For Howard Vineyard every drop matters for a healthy water catchment
Producers of world class Adelaide Hills wine, Howard Vineyard, is leading the way with its ‘every drop matters’ approach to environmental land management.
As part of a community effort supported by the Department for Environment and Water’s Flows for the Future program, Howard Vineyard is sharing the responsibility of passing environmental flows down the catchment.
Recognising that even the small drops of water make a big difference in healthy catchments, General Manager and Head Winemaker Tom Northcott and his team partnered with the Flows for the Future program in 2019 to install a low flow device on their irrigation dam.
The device allows a small proportion of water, called ‘low flows’, to pass around their dam during flow events and continue along its natural path in the watercourse, providing small flows to water-dependant ecosystems.
The infrastructure has stood the test of time, with remaining flows continuing to provide water security for sustainable viticulture.
Flows for the Future Program Leader Renata Rix said many water catchments in the Eastern Mount Lofty Ranges (EMLR) are in poor condition, with some parts struggling without flowing water, or with significantly reduced flow for longer than they’ve experienced in the past.
“There are more than 8,000 dams in the region impacting upon the health of watercourses. By funding the design and restoration of low flow solutions, our program aims to restore more natural stream flows throughout the systems that bring life to the EMLR,” Renata said.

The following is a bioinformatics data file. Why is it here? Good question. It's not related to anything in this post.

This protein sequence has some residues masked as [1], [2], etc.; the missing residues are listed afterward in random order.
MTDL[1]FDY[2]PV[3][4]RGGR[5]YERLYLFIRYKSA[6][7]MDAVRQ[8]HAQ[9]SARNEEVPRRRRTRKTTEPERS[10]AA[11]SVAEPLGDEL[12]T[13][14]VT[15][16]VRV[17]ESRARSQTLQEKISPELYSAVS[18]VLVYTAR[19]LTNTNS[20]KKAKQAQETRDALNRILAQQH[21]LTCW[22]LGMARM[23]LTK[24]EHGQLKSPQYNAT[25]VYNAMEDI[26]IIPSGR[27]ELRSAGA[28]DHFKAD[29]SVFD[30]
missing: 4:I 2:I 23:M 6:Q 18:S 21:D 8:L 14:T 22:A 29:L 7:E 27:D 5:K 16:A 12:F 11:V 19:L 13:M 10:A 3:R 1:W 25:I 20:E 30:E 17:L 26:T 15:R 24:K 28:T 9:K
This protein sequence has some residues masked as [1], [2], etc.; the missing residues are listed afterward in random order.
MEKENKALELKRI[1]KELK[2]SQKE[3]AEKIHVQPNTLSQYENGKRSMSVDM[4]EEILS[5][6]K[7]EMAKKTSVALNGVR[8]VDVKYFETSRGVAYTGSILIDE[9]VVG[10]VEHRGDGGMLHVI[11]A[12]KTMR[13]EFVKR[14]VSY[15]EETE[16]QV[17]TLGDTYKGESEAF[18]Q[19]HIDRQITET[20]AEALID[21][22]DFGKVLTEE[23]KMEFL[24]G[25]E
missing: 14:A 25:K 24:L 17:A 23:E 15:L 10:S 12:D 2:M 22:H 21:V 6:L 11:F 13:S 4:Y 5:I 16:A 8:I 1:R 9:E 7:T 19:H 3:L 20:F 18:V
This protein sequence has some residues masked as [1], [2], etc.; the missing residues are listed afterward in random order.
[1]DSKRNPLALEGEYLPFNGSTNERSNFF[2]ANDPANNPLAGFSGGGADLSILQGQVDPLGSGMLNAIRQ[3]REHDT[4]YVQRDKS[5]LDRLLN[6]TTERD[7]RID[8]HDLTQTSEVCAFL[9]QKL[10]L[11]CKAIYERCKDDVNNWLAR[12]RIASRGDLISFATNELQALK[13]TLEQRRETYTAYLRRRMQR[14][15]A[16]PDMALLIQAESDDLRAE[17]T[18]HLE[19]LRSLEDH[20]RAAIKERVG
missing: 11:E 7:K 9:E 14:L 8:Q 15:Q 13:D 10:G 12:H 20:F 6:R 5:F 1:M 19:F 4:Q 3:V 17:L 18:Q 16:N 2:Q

“It’s great to be able to partner with community minded companies like Howard Vineyard who are committed to implementing measures to improve local biodiversity as part of running a sustainable business.”
Furthering its commitment to healthy catchments, the Howard team recently partnered with Hills Biodiversity and its volunteers to start revegetation work along their waterways. These plantings will benefit from early season low flows that would have previously been blocked by the dam.
These two important projects have combined to improve local biodiversity and provide favourable conditions for native fish, plants and animals.
Tom talks passionately about their local environment and the plan that was developed with Wildlife for Wine, an initiative of the Hills and Fleurieu Landscape Board which supports communities and land managers to improve the region’s landscapes.
“We’ve developed a multiyear plan with the help of Wildlife for Wine” he said.
“Working in partnership with others, we’ve returned flows to the catchment, removed English willow from the creek bed and started a revegetation program which will see over 800 native grasses, trees and shrubs planted every year for the next three years.
“We plan to continue restoring natural biodiversity into the future.”
Janet Klein of Hills Biodiversity explained their organisation exists to support the restoration of habitat to enhance biodiversity across the Adelaide Hills
“We work with landholders such as Howard Vineyard and connect them with the support they need - the science, the materials, the coordination and the willing community volunteer labour - to restore and protect their valuable biodiversity assets,” she said.
“Our region needs to restore 30% of habitat across the Mount Lofty Ranges in order to support our unique biodiversity. Howard Vineyard’s commitment to restoring their waterways contributes to this goal, at the same time as benefiting their viticulture and providing a healthier landscape for us all."
Flows for the Future is a joint Australian government and South Australian government-funded initiative supporting the delivery of the Basin Plan objectives across the EMLR.